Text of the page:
Write a story or publish an article about how women just can’t have it all and so they are rushing back into the arms of their kids, or about how women just really want to stay home with their kids no matter how many fancy degrees and elitist jobs they might have, and you will be an instant media sensation.

Funny, though, about the kinds of stories, including the results of scientific studies, that just don’t get that kind of ink. The one I want to tell you about today has been available online since February of 2012 (and in print soon after), but I have yet to see any attention paid to it in the popular press.

Maybe that’s because the study suggests that very few women express regrets about prioritizing their careers instead of their families.

In the study, the authors asked women – more than 300 of them – to answer questions about career and family, including options they did not pursue and what they would do differently if they could. The study is limited in a number of ways. For example, all of the women had graduated from the University of Michigan, most were White, and they answered questions at just one point in time (so, it was not a longitudinal study).

Three groups of women were included:

  • Those who graduated in 1951 or 1952, and were 66 years old, on average, when they participated in the study.
  • Those who graduated in 1972 and were about 46 years old when they were questioned.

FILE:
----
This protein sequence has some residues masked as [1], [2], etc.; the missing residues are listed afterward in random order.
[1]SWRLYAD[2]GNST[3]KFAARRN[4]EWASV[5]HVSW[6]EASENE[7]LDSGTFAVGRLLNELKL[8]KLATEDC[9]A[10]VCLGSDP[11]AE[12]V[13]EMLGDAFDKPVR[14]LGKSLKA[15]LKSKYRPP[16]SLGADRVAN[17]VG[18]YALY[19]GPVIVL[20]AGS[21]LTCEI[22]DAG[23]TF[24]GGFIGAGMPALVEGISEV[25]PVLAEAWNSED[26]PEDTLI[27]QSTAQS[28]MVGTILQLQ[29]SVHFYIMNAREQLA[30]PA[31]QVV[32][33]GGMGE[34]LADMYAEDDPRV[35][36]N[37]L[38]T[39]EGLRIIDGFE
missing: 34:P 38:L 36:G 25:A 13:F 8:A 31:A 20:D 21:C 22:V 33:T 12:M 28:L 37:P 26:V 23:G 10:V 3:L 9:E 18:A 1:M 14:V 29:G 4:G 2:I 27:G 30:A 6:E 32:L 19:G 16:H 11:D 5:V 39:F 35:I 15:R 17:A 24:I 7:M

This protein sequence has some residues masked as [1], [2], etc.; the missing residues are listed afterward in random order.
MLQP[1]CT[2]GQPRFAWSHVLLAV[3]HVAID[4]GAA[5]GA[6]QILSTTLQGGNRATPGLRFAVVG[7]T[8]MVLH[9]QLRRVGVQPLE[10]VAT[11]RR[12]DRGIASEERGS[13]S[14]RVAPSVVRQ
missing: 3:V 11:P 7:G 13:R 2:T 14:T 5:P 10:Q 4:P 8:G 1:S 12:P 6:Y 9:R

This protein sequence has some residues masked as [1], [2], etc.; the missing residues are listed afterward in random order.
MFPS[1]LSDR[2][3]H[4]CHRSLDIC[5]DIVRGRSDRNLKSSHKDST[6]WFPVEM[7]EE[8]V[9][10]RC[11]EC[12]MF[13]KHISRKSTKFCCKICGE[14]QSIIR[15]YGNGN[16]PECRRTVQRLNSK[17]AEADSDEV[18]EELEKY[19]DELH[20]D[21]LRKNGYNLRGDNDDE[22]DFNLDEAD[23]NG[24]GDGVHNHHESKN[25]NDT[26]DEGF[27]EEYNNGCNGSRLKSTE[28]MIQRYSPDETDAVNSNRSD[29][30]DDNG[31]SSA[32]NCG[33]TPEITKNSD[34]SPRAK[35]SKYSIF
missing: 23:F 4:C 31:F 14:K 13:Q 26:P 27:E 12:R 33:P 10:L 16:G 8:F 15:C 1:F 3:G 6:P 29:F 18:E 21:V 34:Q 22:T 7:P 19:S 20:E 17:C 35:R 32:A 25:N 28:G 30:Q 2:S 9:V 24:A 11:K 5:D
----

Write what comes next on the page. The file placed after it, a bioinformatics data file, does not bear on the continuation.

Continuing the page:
• Those who graduated in 1992 and were about 26 years old when the data were being collected.

The results were straightforward. Of those women who expressed regrets about their lives, the vast majority regretted prioritizing family. That was true in every age group. The percentage who only expressed regrets about prioritizing family, and expressed no regrets about prioritizing career, were as follows:

  • 98% in the oldest group (the 66-year-olds)
  • 68% in the middle group (the 46-year-olds)
  • 83% in the youngest group (the 26-year-olds)

I immediately wondered about the proportion of women who had careers. The authors addressed that, too. For example, they noted that “although 85% of the 1972 (or middle) cohort participated in the paid labor force, only 22% of them reported regrets about prioritizing their career (p. 540).”

I am not claiming – and neither are the authors – that no one ever regrets prioritizing their career. What I am saying, though, is that media firestorms based on the individual experiences of one person, or the opinions of just one pundit, should be tempered by data from a larger group of people, questioned in careful ways.